Closer Matt Lindstrom celebrates appointment with save
BY DARYL VAN SCHOUWEN Staff Reporter March 31, 2014 10:34PM
Chicago White Sox relief pitcher Matt Lindstrom pumps his fist after the Sox's defeated the Minnesota Twins 5-3, in an Opening Day baseball game Monday, March 31, 2014, in Chicago. (AP Photo/Charles Rex Arbogast)
Updated: May 2, 2014 6:34AM
Twenty-four hours after learning the job was his, Matt Lindstrom got his first save as the White Sox’ closer.
Lindstrom pitched a scoreless ninth in the Sox’ 5-3 victory Monday, allowing a double to Chris Colabello and fanning Trevor Plouffe of the Twins. Manager Robin Ventura and GM Rick Hahn left the door open that bullpen roles can change, but if Lindstrom, 34, holds steady, the job will be his to lose. He got the news after the Sox’ workout Sunday at U.S. Cellular Field.
“That was a neat feeling,’’ said Lindstrom, who saved 15 games for the Marlins in 2009 and 23 for the Astros in 2010 and was a setup man for the Sox last season. “I feel like I’m suited for the role, but we have other guys who could do it, too.’’
Last week, Ventura said he favored batting Jose Abreu third, but his lineup featured Conor Gillaspie in the 3-spot. Ventura also started Alejandro De Aza in left over Dayan Viciedo in a lineup that alternated lefty/righty hitters through the first eight spots.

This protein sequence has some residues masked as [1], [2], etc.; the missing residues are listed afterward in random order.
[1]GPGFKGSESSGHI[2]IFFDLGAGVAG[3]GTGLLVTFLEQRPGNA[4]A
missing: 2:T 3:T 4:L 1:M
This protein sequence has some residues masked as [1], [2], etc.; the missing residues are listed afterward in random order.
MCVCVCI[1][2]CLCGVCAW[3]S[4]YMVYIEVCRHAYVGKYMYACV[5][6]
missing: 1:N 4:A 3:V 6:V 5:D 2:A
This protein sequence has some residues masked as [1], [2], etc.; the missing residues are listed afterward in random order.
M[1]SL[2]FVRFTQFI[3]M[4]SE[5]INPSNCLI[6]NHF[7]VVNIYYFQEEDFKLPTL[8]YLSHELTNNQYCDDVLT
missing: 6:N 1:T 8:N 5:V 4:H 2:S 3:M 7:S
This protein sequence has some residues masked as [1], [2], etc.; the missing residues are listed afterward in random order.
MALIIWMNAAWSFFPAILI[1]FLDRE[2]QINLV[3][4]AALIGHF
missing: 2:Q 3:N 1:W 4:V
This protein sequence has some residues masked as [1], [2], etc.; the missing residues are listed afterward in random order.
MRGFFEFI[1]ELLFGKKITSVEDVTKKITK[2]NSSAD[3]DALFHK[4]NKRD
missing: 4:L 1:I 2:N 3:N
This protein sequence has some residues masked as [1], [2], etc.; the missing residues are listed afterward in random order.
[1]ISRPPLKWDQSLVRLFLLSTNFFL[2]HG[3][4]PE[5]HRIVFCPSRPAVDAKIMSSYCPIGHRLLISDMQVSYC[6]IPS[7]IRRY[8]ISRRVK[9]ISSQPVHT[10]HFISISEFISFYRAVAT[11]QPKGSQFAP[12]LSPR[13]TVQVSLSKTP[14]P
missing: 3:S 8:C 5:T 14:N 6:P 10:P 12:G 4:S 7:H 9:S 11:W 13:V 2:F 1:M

Long lines through security
Many fans’ entry into U.S. Cellular Field was delayed well into the game. New security screening at entry gates, which Major League Baseball is imposing by 2015 with hand-held metal detectors or walk-through magnetometers, was a big factor. The Sox attributed the slow entry to other factors, as well, including the sellout crowd and tailgating outside the ballpark that lends itself to large numbers entering en masse at the last minute.
“There were no lines at the gates at 2:40, then there were crowds soon after,’’ said Scott Reifert, the Sox’ senior vice president of communications.
“Our ballpark-operations personnel constantly monitors all the gates. Once the backlog began, we redirected some fans to different gates and even held other fans north of 35th Street, sending them to Gate 5 rather than Gate 3. It seemed that the issue was resolved for most fans by the third inning, but many expressed frustration.
“The best recommendation is to get into the ballpark early.’’